What truly impressed us was how smooth and fast the navigation was. Thanks to the Droid Bionic's 1GHz dual-core processor, screens and pages just flew by as we scrolled and swiped around. We were a little bit surprised that Motorola opted for a TI processor instead of something from Nvidia, but we still thought it was fast. It definitely felt faster than phones with just a single-core processor. Certain applications like the camera and the browser did take just a touch longer to launch, but it wasn't a huge difference. Multitasking was easy and quick as well.
The user interface on the Droid Bionic is very similar to on the Droid 3. Both have a scaled-down version of Motoblur--you get the social-networking widgets and connected gallery, without the required log-in and setup. The main menu is the same, with side-to-side navigation instead of the vertical default. You can read more about the Droid Bionic's Android 2.3 interface in our review of the Droid 3.
Beneath the display are the four Android shortcuts for the menu, home, back, and search functions. On the right is a volume rocker while the Micro-USB port and Micro-HDMI port sit on the left spine. On the top are a 3.5mm headset jack and screen lock/power key. A front-facing VGA camera is above the display. On the back is the camera with a single LED flash. This is a departure from the original Droid Bionic seen at CES 2011, which had a dual Xenon flash.
Verizon Wireless packages the Motorola Droid Bionic with an AC adapter, a USB cable, and reference material. As we mentioned earlier, you can purchase several different accessories to take advantage of the Droid Bionic's Webtop application: a laptop dock, the HD Station, or a Webtop adapter. The laptop dock is the most complete package as it combines a screen and keyboard, along with a couple of USB ports. The HD Station lets you charge the handset and it too has a couple of USB ports and Bluetooth capabilities so you can use a mouse and keyboard, but you have to provide them yourself. The Webtop adapter can only be used with a Bluetooth mouse and keyboard. With the HD Station and the Webtop adapter, you have to provide your own display. Other optional accessories include a car dock and a normal charging dock. All of these accessories are only for the Droid Bionic and cannot be used with other phones.
Clearly the most compelling reason to get a Droid Bionic is that it combines two speedy technologies in one handset: a dual-core processor plus Verizon's 4G LTE. As we mentioned earlier, navigation certainly felt much snappier than single-core handsets. The phone's 1GB of RAM helped boost performance too.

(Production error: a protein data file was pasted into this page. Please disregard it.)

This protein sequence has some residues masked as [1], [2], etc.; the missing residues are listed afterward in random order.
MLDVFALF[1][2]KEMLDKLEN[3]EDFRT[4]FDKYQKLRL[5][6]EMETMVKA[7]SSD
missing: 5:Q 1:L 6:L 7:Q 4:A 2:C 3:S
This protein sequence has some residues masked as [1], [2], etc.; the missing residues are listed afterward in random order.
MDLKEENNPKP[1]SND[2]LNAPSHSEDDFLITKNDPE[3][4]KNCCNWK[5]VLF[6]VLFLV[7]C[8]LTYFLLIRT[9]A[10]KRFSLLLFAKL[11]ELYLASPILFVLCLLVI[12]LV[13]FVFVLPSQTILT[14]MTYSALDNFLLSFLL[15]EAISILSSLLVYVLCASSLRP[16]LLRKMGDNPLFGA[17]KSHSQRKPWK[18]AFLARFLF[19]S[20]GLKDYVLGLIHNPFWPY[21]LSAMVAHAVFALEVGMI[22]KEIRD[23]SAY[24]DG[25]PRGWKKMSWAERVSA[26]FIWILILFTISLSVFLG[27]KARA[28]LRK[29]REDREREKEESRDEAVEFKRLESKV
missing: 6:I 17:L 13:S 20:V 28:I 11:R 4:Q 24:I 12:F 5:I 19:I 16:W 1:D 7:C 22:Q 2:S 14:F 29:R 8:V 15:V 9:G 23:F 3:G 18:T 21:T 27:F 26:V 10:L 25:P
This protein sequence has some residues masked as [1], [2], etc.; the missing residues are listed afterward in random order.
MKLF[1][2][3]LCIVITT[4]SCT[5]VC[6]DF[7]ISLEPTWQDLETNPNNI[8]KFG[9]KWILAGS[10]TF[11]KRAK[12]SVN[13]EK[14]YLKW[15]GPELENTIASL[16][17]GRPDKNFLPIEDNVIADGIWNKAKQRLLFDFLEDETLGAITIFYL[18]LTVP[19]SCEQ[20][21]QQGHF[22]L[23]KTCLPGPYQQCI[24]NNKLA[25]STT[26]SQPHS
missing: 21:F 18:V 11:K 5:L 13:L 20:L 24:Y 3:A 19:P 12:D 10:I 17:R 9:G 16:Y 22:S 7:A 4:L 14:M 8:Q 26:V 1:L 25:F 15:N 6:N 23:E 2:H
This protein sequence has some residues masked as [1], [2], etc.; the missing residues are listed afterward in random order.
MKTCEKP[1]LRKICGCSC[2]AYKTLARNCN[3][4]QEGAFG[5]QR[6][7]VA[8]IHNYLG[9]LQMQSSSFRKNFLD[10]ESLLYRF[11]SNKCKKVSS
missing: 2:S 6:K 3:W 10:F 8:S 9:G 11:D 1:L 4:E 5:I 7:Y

But it was the Web browser where the 4G LTE speed boost was evident. Motorola packed the browser with HTML 5 support and full Adobe Flash support. With most handsets, this can result in slow page loading on Flash-heavy Web sites, but not so with the Droid Bionic. We loaded up our full CNET.com page in just 7 seconds, with all the Flash and Java ads as well. We were actually able to play Flash videos directly in the browser, with absolutely zero buffering time. We also managed to scroll through Web pages and switch between different tabs without any lag or hesitation. In short, the marriage between the dual-core processor and 4G LTE is a very good one indeed.
Other connectivity options include Wi-Fi, GPS, and Bluetooth. You can also use the Droid Bionic as a mobile hot spot for up to five devices with the activation of a Mobile Broadband plan. Other features include a speakerphone, speed dial, voice commands, conference calling, Skype Mobile, and text and multimedia messaging.
The Droid Bionic has an 8-megapixel camera with a single LED flash. We have to admit we're a little disappointed that it's not a dual LED flash, or the dual Xenon flash that we saw at CES. We're also not pleased with a slight shutter lag--if we moved even a little bit, the image would appear a touch blurry. Still, the results impressed us. Photo quality was pretty good. Images looked tack-sharp, and colors were accurate.